As a result of everyday household use, trace amounts of chemicals from consumer products are accumulating in downstream water sources. Accumulating chemicals in waterways are cause for concern for the known and suspected risks they pose to human health and the environment. Despite known risks, they continue to be widely prevalent in consumer products. Contaminants of emerging concern include a wide range of chemical compounds used in common household and personal care products such as lotions, soaps, insect repellents, and sunscreens. They are of emerging concern because of associated risks they present to human health and the environment.
Many members of the CIBR team continue to work on the initiative of raising the profile of emerging contaminants in New Zealand. An increasing number of signs indicate that it has become a significant issue. At a recent Regional Council Special Interest Group strategy meeting, Regional Councils agreed that ecotoxicology and emerging contaminants were areas that need greater attention and was part of their top priority list. Recent publicity around the presence of triclosan in widely used consumer products is another reminder that there is a need to better characterise the risks of emerging contaminants so that they can be better managed. Chris Arbuckle (Aspiring Environmental) has made good progress with the National Strategy to manage emerging contaminants. The document will be completed by the end of September.
We are also working with colleagues Rai Kookana and Anu Kumar from CSIRO on another exciting emerging contaminants initiative. The next of the conference series ‘What’s in our water’ (WiOW 2018) will be in Canberra at the Discovery Centre, Tuesday 30 October to Thursday 1st November 2018. The first two days would be for the conference followed by a workshop on the third day. The workshop would be to revisit the Black Mountain declaration that was signed by a scientists in 2007 to highlight the importance to better assess the risk of emerging contaminants. We are exploring options for the Black Mountain Declaration to underpin the development of an Australasian Directive Framework to manage emerging contaminants based on the European Union model. Such agreement would facilitate exchanges and collaborations across Australasia.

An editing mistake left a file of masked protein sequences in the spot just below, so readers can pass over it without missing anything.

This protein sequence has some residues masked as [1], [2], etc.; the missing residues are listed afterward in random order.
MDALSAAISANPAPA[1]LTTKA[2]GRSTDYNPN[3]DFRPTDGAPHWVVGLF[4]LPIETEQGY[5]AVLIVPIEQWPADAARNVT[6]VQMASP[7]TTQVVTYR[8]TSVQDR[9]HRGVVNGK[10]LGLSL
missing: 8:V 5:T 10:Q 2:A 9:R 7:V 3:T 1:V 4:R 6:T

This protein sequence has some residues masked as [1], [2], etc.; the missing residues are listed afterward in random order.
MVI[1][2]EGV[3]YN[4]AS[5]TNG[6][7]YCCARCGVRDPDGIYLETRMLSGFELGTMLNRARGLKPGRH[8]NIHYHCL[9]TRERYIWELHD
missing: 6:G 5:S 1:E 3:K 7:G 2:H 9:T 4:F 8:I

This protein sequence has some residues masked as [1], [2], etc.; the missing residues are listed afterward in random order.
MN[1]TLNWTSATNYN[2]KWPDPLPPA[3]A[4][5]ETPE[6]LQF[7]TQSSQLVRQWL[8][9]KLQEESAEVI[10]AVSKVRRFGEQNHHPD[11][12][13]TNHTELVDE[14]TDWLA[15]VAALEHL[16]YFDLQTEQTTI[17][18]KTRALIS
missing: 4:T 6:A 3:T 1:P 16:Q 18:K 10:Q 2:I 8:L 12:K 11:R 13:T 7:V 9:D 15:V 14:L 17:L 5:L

CIBR is also working closely with Olga Pantos from ESR on the planning of a workshop to discuss risk and management of plastics. There is much interest and concerns around the risk of plastics including increasing media coverage, e.g. Auckland Council are looking at developing policies and other groups like Gisborne District Council would like more info.
Olga will use an approach similar to the emerging contaminants workshop held in Wellington last December. We are hoping there will also be a workshop next December. David Weller (EPA) and Sarah Fish (MfE) are contributing to the process and have vested interest in the risk of plastics. There are many community driven initiatives. Andrew Jeffs (U Auckland) has interactions with Sustainable Coastlines, a community group trying to reduce plastic pollution and with strong community engagement in Auckland. Plastics can be considered an emerging contaminant with multiple implications, so it would be good to identify priorities and ensure cohesion across the different groups.
Page update 8/9/17